Thursday, June 30, 2011

The Fear–Revisited

I've written an earlier post about fear in a religious context, but maybe the religious context is not all there is to it. Fear is such a complicated emotion that consists of layers upon layers of life experiences, some not even our own, and some we never knew had that effect on us.

On the first few days of the revolution, a friend asked me, "are you coming to Tahrir?" my answer was no. When he asked why I told him I was too scared of what might happen to me if things go wrong. He admired that I was so open and honest about being afraid of something and admitting it. I'm not always like that; I don’t admit them, and sometimes I don’t even realize what they are.

One day, I decided to list down all my fears. The most prominent were the fear of losing a loved one, the fear of being alone, and the fear of mediocrity.  I get scared in tunnels too but I doubt my tunnel specific claustrophobia is of much importance in this argument. I guess I have little or no control over the first two since they are rational fears to some extent, and they are common fears as well. I have my reasons to have them on the top of my list of fears, and those reasons vary from one person to another. The fear of mediocrity, however, seems to be the one that doesn’t really belong on that list of most feared. Again, I have my reasons to have it there; I blamed my mother... No that was a joke, not funny, sorry!

I’ve tried to convince myself of the irrationality of this fear. What is mediocre anyway? It's to do things and be a person that is not really bad at something; however their actions and their existence would seem insignificant. My work and products are okay and acceptable but they don’t measure up to any bar I set for them. Above average is mediocre, which isn’t really bad but not quite glorious either. So I'm egotistical and proud, sue me!

The funny thing is I'm not really mediocre. Sure, I've come second more than once in my life, and in things such as studying, I never really cared to come first. Yes, I'm competitive, but only when it counts. I’ve always had the “you’ve got so much potential” speeches, and so I am mediocre only in my own eyes. So mediocre is not really what I am afraid of. Not that I’m praising my own virtues but how can a tall person be afraid of being short?

If it's not mediocrity then what is it? My overly analytical brain has come to the following conclusions. At the top of the list, there is the fear of rejection, doing something that someone somewhere wouldn’t like, or wouldn’t appreciate which would get me frustrated (as usual) and thus I would forever believe the misconception of me being mediocre. This added to the built in instinct (this time I really d blame my mother along with school, stupid teachers, and society as a whole) to always be the best just about sums up the first layer of my deep dark fear of mediocrity. Then comes the fear of going about unnoticed. Imagine Addison discovered electricty but no one knew about it, you'll know what I’m talking about. This is more prone to actually happen than people may think, that's why they invented marketing people! So it isn’t just about doing something great, it's about making sure the right people see that great thing and spread it out. If we assume that the first point can be dismissed using strong will and moving out of one's comfort zone, the second point actually requires work to get over it since it's a problem that not only I but so many people face; how to market for yourself and your work. Finally, this is the tricky part, for me, there is always the panic of "what now?" after finishing something. So the last most complicated and by all means the silliest layer of all the complexities of my fear of mediocrity; what if I succeed? What if I prove to the world that I can achieve everything I want to achieve however I want to achieve it? Isn’t there no way but down when you're on top? Aren’t I hindering myself on purpose sometimes just because I’m afraid of making it to the top? Do I really want to finish the race? I never thought I’d ask myself that question, but I did, and it frightened me how close t home it rang. It frightened me even more how it never consciously occurred to me except after 25 years of my life have passed. Only with the help of a friend have I come up with the solution on how to overcome this last sticky layer of fear, obvious as it may be. If I ever reach the top, I’ll probably have a new adventure waiting for me there, I got to get there first to actually find out what happens next!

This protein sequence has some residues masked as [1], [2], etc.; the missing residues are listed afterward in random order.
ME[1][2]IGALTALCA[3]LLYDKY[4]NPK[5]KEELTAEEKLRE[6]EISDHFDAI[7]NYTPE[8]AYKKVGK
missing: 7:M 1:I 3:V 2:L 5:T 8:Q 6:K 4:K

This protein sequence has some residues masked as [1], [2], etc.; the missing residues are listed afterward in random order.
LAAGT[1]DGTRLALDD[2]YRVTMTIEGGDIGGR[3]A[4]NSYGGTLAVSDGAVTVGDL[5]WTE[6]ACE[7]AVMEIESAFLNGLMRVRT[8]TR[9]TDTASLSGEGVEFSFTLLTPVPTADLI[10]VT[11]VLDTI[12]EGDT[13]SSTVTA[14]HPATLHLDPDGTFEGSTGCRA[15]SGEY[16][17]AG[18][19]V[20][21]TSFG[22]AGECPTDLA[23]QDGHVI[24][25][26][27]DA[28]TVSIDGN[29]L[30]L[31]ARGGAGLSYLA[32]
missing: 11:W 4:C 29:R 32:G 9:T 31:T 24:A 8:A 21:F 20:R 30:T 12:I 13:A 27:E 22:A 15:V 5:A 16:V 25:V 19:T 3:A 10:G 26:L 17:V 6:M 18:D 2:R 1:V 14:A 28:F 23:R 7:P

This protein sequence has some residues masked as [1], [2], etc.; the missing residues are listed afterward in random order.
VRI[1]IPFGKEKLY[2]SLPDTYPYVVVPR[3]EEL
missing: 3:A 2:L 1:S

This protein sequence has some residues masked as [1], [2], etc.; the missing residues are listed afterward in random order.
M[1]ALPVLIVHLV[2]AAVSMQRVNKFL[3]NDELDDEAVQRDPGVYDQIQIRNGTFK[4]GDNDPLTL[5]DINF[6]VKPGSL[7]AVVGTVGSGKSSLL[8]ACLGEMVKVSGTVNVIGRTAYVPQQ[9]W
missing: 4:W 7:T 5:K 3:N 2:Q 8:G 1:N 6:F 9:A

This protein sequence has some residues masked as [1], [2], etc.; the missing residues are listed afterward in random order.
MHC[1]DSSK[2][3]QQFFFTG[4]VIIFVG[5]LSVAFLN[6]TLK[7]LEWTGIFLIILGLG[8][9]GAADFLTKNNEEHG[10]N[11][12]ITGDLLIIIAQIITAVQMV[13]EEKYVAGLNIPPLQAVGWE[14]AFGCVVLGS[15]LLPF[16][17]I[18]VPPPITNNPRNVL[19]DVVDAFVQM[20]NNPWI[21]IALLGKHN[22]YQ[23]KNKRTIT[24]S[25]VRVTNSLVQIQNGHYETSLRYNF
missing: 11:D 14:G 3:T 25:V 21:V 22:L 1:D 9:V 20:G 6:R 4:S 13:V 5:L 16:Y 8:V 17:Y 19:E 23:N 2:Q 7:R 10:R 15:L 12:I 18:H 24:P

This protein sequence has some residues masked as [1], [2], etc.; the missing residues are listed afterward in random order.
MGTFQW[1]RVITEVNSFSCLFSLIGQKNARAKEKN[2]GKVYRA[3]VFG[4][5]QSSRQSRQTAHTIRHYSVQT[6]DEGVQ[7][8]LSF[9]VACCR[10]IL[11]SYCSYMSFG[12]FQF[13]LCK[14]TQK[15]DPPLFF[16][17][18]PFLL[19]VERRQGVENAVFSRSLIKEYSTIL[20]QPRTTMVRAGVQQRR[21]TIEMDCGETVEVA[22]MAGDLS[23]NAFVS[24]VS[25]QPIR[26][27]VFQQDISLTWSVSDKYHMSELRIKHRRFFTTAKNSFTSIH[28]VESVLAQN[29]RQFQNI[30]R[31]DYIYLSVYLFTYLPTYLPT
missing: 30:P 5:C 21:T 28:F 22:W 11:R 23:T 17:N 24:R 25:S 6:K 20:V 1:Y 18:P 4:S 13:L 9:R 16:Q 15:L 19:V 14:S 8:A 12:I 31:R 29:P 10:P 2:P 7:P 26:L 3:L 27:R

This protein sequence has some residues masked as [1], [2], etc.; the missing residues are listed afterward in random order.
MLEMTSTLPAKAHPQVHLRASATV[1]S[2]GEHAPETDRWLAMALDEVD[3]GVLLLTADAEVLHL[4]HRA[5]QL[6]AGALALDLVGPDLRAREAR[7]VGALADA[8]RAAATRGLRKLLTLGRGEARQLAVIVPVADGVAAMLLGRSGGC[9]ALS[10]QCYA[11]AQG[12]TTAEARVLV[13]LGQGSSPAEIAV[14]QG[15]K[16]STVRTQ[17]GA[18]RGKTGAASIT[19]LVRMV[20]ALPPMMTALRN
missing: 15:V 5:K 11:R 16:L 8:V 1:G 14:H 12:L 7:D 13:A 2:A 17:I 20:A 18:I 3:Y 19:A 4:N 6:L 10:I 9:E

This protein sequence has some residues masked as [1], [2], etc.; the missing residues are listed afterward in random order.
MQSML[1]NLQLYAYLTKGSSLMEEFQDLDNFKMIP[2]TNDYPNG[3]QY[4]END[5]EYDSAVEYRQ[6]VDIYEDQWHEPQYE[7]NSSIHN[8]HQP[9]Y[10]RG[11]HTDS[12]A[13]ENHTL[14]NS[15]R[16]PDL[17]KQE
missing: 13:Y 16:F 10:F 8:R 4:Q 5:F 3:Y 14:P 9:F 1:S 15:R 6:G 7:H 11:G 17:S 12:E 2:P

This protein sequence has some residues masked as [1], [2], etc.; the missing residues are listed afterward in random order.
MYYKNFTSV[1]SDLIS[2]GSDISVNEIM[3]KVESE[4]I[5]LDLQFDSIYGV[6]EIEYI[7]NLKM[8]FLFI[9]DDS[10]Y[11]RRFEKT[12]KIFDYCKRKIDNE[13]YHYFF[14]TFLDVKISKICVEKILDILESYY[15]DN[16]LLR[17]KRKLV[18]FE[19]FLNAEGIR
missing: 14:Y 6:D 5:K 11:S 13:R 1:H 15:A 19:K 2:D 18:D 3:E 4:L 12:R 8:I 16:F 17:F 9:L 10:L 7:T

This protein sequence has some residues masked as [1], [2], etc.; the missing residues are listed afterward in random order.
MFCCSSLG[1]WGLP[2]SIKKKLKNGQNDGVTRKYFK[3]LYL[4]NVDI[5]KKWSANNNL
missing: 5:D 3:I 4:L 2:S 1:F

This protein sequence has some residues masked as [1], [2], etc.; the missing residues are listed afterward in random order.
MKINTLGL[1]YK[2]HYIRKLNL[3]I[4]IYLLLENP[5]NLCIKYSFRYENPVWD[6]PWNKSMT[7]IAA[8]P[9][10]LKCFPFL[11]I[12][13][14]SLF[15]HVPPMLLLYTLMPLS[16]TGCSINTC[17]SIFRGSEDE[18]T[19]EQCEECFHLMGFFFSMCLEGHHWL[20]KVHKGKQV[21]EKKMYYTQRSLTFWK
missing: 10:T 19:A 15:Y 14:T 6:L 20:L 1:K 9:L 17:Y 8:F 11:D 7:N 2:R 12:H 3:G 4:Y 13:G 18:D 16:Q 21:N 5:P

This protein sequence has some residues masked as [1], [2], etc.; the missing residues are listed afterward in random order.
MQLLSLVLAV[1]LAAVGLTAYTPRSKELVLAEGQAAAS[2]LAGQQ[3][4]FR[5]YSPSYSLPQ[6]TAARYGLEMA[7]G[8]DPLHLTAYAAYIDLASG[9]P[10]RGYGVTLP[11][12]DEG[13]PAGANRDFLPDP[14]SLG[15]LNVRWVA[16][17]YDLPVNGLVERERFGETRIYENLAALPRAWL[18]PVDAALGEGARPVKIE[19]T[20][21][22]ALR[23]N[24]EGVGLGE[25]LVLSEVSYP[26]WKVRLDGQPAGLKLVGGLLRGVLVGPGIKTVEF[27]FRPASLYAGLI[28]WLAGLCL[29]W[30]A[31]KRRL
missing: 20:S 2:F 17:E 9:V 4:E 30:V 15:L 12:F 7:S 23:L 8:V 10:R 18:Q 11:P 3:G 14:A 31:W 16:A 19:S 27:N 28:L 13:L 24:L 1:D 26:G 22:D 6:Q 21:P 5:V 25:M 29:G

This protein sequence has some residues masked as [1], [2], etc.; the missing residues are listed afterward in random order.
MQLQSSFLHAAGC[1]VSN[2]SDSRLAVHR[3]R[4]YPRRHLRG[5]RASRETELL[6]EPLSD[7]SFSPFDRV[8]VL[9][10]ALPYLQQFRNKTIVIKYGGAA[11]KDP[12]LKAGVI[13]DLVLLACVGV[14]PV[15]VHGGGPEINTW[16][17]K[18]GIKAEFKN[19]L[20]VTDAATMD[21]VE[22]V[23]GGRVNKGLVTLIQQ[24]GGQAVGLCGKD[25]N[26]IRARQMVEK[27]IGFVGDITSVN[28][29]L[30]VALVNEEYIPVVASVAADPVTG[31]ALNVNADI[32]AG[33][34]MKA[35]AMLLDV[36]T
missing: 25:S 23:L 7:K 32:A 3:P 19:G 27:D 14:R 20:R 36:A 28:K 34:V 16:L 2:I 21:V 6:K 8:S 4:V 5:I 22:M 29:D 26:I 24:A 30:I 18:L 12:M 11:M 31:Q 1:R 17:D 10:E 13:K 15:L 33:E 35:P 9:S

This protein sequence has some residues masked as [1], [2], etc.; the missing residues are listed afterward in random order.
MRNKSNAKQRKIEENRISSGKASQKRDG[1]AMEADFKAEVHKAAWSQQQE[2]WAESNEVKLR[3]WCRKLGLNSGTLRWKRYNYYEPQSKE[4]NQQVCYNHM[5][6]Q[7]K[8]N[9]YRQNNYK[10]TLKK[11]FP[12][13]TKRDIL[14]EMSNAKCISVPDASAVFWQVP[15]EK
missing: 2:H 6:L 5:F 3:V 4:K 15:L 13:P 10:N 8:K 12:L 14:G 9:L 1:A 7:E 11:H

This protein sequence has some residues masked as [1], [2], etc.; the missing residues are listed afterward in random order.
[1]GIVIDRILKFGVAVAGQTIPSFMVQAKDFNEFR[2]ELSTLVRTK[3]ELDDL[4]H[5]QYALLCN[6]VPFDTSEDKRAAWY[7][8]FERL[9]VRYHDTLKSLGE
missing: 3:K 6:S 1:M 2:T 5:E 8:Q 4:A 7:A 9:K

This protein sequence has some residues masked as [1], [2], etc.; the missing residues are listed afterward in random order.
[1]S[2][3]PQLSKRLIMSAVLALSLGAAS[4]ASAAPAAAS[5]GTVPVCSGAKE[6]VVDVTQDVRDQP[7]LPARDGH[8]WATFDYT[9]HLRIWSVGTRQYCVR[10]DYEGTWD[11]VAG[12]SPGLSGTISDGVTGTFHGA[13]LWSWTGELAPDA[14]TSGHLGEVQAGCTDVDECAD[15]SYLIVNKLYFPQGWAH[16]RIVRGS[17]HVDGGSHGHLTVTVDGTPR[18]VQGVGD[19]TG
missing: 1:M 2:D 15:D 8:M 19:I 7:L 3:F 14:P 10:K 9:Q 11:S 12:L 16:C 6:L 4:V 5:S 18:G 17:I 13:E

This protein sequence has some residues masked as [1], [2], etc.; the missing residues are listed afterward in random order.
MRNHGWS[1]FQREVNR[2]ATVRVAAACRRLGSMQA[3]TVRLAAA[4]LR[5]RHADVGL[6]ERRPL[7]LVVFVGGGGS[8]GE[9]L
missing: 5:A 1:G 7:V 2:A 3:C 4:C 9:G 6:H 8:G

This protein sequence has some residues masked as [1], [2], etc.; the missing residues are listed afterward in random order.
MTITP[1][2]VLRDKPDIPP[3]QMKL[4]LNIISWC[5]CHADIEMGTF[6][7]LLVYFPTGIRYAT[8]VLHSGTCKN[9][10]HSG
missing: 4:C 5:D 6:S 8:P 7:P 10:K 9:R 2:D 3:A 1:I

I've admired people who seem to go about life with the will and energy of energizer bunnies, The never-say-die people. There are people out there who dream and follow their dreams, who fall down and get back up again, and who keep on going until they either get there or die trying. Thos people remind me of Peter Pan who seems to be so forgetful that he always forgets how treacherous Captain Hook is. Those people forget how life can really take them down even if they are on the top of the world. But isn’t that where the fun is? Peter Pan would have been such a boring story if Peter had figured hook out and stopped fighting him. Isn’t that what children are all about? Fearless and brave, always willing to explore and not letting the world get in the way because the world always holds something new to them. How we’ve forgotten how to learn from children!

As a final note, I would like to tell the critics who will always think my work is not good enough, those idiots who dismiss everything as too easy and anyone could have done it, those people who don’t even know I exist, my teachers who are a part of a stupid society that is too competitive about belching contests, Captain Hook, life, the universe, and everything: Bring It ON!!!!!

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